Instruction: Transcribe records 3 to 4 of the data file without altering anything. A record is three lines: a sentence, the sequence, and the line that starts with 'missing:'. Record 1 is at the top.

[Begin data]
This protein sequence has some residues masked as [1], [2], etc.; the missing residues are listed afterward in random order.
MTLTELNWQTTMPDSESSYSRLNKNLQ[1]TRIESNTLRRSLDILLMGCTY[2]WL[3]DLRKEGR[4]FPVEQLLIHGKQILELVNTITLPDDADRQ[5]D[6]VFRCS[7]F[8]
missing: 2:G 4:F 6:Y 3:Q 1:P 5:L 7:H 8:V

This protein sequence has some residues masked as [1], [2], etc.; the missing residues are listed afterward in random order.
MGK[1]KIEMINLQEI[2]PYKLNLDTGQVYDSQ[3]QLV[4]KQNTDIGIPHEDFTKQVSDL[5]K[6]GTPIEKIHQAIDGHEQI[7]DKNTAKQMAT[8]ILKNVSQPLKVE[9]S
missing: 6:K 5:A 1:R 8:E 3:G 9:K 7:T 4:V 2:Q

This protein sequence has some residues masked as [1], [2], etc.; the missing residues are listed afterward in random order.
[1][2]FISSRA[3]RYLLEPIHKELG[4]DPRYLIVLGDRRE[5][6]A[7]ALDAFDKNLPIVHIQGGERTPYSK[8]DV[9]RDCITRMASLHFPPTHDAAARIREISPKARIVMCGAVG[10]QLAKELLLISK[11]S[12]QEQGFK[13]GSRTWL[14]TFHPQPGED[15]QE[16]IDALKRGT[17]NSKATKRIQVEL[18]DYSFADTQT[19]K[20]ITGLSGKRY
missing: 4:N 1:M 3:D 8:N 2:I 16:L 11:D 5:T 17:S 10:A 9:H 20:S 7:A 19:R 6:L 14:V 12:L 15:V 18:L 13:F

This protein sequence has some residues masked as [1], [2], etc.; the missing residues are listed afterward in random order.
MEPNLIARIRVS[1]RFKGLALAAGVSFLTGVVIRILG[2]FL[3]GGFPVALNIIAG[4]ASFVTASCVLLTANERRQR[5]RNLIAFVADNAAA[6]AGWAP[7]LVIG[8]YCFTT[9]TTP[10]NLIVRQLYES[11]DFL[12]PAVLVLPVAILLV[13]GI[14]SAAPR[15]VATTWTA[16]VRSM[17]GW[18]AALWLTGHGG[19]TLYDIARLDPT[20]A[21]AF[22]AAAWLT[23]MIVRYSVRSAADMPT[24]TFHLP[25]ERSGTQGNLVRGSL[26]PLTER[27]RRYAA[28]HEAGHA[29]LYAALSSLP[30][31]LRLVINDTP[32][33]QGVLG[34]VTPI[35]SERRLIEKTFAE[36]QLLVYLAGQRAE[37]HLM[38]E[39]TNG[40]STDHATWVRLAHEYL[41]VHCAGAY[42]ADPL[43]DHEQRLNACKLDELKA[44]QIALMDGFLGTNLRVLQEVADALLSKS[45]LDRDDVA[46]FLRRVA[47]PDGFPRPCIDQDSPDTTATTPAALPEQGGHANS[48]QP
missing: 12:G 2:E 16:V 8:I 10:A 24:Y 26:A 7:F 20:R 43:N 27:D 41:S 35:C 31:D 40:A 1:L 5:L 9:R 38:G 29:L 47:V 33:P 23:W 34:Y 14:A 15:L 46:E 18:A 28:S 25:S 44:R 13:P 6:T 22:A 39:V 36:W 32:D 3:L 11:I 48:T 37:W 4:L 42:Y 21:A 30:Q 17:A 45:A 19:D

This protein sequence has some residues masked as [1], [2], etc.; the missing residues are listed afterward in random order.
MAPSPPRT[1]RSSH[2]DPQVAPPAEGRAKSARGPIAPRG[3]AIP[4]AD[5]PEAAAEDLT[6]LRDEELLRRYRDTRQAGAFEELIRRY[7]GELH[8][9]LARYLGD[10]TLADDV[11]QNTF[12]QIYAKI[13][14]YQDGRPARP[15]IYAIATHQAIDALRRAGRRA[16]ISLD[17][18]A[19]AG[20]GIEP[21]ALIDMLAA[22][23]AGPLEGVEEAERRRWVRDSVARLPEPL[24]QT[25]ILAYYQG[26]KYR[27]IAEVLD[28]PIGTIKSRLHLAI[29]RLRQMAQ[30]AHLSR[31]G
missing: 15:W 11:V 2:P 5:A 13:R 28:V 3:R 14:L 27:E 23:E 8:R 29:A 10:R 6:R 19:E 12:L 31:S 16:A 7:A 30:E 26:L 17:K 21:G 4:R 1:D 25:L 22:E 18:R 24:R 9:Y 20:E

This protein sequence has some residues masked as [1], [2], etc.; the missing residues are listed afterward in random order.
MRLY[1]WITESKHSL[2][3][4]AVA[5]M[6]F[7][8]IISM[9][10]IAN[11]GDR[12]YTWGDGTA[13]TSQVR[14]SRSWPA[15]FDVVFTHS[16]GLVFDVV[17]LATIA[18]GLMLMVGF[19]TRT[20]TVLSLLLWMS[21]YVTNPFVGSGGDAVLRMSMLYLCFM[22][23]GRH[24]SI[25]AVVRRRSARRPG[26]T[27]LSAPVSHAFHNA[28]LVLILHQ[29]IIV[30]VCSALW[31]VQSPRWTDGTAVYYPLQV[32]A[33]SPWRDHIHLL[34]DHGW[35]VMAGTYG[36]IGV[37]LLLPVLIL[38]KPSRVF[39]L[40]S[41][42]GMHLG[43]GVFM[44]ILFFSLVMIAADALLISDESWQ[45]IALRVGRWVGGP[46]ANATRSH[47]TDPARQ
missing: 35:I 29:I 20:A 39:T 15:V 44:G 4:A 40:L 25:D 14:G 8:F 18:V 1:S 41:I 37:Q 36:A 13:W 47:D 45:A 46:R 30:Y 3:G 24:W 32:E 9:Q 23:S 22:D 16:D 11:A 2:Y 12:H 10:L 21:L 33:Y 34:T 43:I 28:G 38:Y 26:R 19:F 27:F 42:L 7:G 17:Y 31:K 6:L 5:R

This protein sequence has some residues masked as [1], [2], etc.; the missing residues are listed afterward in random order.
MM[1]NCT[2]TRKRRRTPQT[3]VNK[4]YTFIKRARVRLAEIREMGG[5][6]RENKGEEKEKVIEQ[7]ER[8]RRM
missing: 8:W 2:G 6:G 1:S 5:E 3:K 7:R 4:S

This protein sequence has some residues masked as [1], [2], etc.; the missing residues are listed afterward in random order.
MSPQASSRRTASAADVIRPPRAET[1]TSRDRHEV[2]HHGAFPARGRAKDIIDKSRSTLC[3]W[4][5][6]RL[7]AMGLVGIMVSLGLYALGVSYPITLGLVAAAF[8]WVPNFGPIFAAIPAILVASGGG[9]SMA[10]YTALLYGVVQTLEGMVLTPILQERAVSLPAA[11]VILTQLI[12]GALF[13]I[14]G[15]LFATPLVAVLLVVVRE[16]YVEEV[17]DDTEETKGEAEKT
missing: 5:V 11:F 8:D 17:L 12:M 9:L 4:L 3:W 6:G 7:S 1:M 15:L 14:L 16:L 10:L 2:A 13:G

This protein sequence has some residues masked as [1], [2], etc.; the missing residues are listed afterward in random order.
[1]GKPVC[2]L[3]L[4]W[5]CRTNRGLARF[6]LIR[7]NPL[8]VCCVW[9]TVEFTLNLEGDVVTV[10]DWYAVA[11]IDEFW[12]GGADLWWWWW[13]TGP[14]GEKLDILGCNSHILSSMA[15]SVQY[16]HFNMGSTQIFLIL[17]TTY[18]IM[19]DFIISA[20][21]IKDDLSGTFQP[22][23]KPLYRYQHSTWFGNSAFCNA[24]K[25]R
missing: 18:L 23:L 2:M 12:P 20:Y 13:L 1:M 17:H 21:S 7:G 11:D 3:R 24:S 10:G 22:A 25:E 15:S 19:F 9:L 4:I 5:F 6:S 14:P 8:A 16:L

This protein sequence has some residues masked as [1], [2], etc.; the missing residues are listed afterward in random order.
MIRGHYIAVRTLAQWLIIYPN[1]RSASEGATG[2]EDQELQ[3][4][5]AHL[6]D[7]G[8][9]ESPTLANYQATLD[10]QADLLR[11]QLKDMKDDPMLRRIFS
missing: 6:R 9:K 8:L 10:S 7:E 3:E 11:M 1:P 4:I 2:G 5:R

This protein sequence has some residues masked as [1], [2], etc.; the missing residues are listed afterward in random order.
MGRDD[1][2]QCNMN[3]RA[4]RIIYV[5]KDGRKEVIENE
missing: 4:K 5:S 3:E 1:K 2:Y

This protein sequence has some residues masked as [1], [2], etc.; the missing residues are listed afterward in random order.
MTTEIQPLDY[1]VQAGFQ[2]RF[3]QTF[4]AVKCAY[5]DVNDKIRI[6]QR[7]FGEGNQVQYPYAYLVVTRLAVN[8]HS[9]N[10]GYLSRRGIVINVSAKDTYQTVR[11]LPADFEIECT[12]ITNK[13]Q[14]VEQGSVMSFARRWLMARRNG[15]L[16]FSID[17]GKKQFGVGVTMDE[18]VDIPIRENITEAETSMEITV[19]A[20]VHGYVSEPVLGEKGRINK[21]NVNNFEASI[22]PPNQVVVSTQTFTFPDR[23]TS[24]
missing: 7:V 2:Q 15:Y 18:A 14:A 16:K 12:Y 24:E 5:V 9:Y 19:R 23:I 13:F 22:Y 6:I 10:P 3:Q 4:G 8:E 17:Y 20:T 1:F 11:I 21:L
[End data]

This protein sequence has some residues masked as [1], [2], etc.; the missing residues are listed afterward in random order.
[1][2]FISSRA[3]RYLLEPIHKELG[4]DPRYLIVLGDRRE[5][6]A[7]ALDAFDKNLPIVHIQGGERTPYSK[8]DV[9]RDCITRMASLHFPPTHDAAARIREISPKARIVMCGAVG[10]QLAKELLLISK[11]S[12]QEQGFK[13]GSRTWL[14]TFHPQPGED[15]QE[16]IDALKRGT[17]NSKATKRIQVEL[18]DYSFADTQT[19]K[20]ITGLSGKRY
missing: 4:N 1:M 3:D 8:N 2:I 16:L 11:D 5:T 17:S 10:A 9:H 20:S 7:A 19:R 6:L 14:V 12:L 15:V 18:L 13:F

This protein sequence has some residues masked as [1], [2], etc.; the missing residues are listed afterward in random order.
MEPNLIARIRVS[1]RFKGLALAAGVSFLTGVVIRILG[2]FL[3]GGFPVALNIIAG[4]ASFVTASCVLLTANERRQR[5]RNLIAFVADNAAA[6]AGWAP[7]LVIG[8]YCFTT[9]TTP[10]NLIVRQLYES[11]DFL[12]PAVLVLPVAILLV[13]GI[14]SAAPR[15]VATTWTA[16]VRSM[17]GW[18]AALWLTGHGG[19]TLYDIARLDPT[20]A[21]AF[22]AAAWLT[23]MIVRYSVRSAADMPT[24]TFHLP[25]ERSGTQGNLVRGSL[26]PLTER[27]RRYAA[28]HEAGHA[29]LYAALSSLP[30][31]LRLVINDTP[32][33]QGVLG[34]VTPI[35]SERRLIEKTFAE[36]QLLVYLAGQRAE[37]HLM[38]E[39]TNG[40]STDHATWVRLAHEYL[41]VHCAGAY[42]ADPL[43]DHEQRLNACKLDELKA[44]QIALMDGFLGTNLRVLQEVADALLSKS[45]LDRDDVA[46]FLRRVA[47]PDGFPRPCIDQDSPDTTATTPAALPEQGGHANS[48]QP
missing: 12:G 2:E 16:V 8:I 10:A 24:Y 26:A 7:F 20:R 43:N 27:D 41:S 35:C 31:D 40:A 1:L 5:L 9:R 38:G 29:L 47:V 33:P 23:W 34:Y 14:A 15:L 46:E 18:A 28:S 25:S 44:R 13:P 6:T 22:A 39:V 36:W 32:D 3:L 11:I 48:T 37:W 4:L 42:Y 21:A 30:Q 17:A 45:A 19:D